Groton youth hockey and PAT announce co-op
By Ed Niser
GROTON -- For nearly 35 years, Groton Youth Hockey and the neighboring Pepperell-Ashby-Townsend program went toe-to-toe and sat on separate benches.
Not any more. The two teams have recently teamed up to make one super program that will go by the name of "Crusader Hockey" for the time being. Recently, PAT has noticed dwindling numbers in its youth programs due to the sprouting up of private club programs.
"We are finally crossing all of our T's and dotting the I's," Crusader hockey director Neal Archibald said. "Of course, we were rival programs, but the merger was done for the kids. We were rival programs. We had two teams at every level in PAT, and we were losing more kids each year. Now, finally, with the Groton program, we are four teams. That's the way it should be."
Both programs were financially stable coming into the merger, but Groton has also benefited from the newfound partnership with its former adversary.
"The kids at PAT did not have parody at each level," said Groton Youth Hockey league president Howie Hunter. "The whole thing about youth hockey is getting teams to play equally at each level. We have been slightly down in numbers, but we still had two or three teams at each level. We didn't have to merge, but it definitely has helped adding additional teams."
When PAT first learned of its dwindling numbers it decided to heavily recruit local youths to its learn-to-skate program in the hope that many of them would eventually climb the ladder into the hockey programs. While some did, in fact, continue to play inside the town program, others departed for private clubs.
A majority of those youth hockey players who left the town programs went to "elite" club teams such as the 495 Stars, Minuteman Flames and the Nashua Panthers. Players are often promised more ice time and practices per week, but often, it is not guaranteed, according to PAT Hockey president James Massidda.
"We did a couple things to try and help ourselves out, but we couldn't keep it going," Massidda said. "Those club programs have gotten much more aggressive in their recruiting. In my day, you truly had to be an elite player to play on one of those teams. Nowadays, they have five or six different teams. They'll take anybody and make a team for you. They advertise themselves as being a cut above the town program, but it truly is not. If you're an elite player, their claims might be true."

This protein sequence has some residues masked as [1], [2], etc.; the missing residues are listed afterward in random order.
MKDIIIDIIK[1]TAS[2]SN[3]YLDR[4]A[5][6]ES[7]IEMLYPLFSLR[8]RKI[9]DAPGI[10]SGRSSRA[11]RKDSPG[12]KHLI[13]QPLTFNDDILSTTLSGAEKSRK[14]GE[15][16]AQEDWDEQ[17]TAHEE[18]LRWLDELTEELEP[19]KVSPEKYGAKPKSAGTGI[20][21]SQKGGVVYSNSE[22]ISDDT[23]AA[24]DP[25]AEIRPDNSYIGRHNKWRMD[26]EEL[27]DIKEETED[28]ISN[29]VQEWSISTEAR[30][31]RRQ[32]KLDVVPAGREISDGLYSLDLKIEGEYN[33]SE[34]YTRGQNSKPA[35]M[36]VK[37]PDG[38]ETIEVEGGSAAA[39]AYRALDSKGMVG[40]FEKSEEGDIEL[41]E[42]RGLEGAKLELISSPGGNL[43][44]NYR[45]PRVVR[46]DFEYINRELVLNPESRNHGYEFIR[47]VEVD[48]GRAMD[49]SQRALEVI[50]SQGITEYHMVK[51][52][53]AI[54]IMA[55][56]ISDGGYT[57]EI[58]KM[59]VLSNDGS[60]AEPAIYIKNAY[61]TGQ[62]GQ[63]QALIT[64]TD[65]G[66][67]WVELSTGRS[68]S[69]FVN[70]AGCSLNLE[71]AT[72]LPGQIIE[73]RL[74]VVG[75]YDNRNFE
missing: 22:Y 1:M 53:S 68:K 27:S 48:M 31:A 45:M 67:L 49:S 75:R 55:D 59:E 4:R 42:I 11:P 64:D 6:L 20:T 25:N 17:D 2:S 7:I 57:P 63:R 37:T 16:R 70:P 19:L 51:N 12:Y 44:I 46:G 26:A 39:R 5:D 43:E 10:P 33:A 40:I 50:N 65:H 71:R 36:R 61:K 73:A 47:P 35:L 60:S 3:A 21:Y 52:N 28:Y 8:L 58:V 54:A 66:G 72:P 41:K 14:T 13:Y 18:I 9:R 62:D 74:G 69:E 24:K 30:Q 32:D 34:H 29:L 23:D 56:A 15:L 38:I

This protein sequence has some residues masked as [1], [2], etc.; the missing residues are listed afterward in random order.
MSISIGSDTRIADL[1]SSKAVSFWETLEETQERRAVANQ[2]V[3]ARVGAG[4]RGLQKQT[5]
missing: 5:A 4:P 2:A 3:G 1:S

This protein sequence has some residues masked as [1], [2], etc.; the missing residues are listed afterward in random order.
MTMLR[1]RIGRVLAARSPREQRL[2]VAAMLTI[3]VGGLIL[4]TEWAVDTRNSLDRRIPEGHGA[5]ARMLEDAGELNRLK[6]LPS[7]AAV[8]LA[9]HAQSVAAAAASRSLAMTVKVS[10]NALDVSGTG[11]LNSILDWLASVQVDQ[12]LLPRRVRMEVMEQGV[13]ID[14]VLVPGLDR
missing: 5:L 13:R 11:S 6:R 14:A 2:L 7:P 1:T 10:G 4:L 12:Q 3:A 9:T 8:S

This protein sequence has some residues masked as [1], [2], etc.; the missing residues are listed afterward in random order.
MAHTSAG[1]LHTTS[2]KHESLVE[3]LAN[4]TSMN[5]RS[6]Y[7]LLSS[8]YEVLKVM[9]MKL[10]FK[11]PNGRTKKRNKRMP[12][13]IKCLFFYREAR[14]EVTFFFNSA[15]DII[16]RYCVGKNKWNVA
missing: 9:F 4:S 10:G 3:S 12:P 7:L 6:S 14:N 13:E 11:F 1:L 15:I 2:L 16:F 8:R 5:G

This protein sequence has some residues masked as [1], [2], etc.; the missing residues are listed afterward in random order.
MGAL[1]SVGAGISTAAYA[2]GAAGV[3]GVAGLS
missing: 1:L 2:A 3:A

PAT carried over roughly 35 kids to the Groton program, which serves the surrounding towns of Groton, Dunstable, Ayer, Shirley and now Pepperell, Ashby and Townsend.
The Crusader hockey club splits its practice time between the Lawrence Academy and Groton School rinks with an occasional practice at the Wallace Civic Center in Fitchburg. The transition has been relatively seamless for the two sides as the kids are just happy to be playing hockey.
"In the first week of practice, you saw a little bit of that rivalry where the kids were trying to show each other up a little bit," Massidda said. "It was more playful than anything, a little bit of that. As a coach, it is really not a bad thing anytime you can motivate your kids, it is a good thing. After that, they jelled as a team. The kids all bonded together quickly, and you would have no idea that these kids played in different programs."
On Wednesday night, the two programs announced their merger at the Billy Woitowicz third-annual military game hosted by Groton-Dunstable against North Middlesex. The night was also Youth Hockey Night and Groton-Dunstable head hockey coach Phil Rowley is optimistic about the future benefits of the merger.
"The merger of the town programs is a great thing," Rowley said. "They will be playing together for the town programs, and when they reach high school, they will likely be on different teams. The rivalry will just grow and grow from there."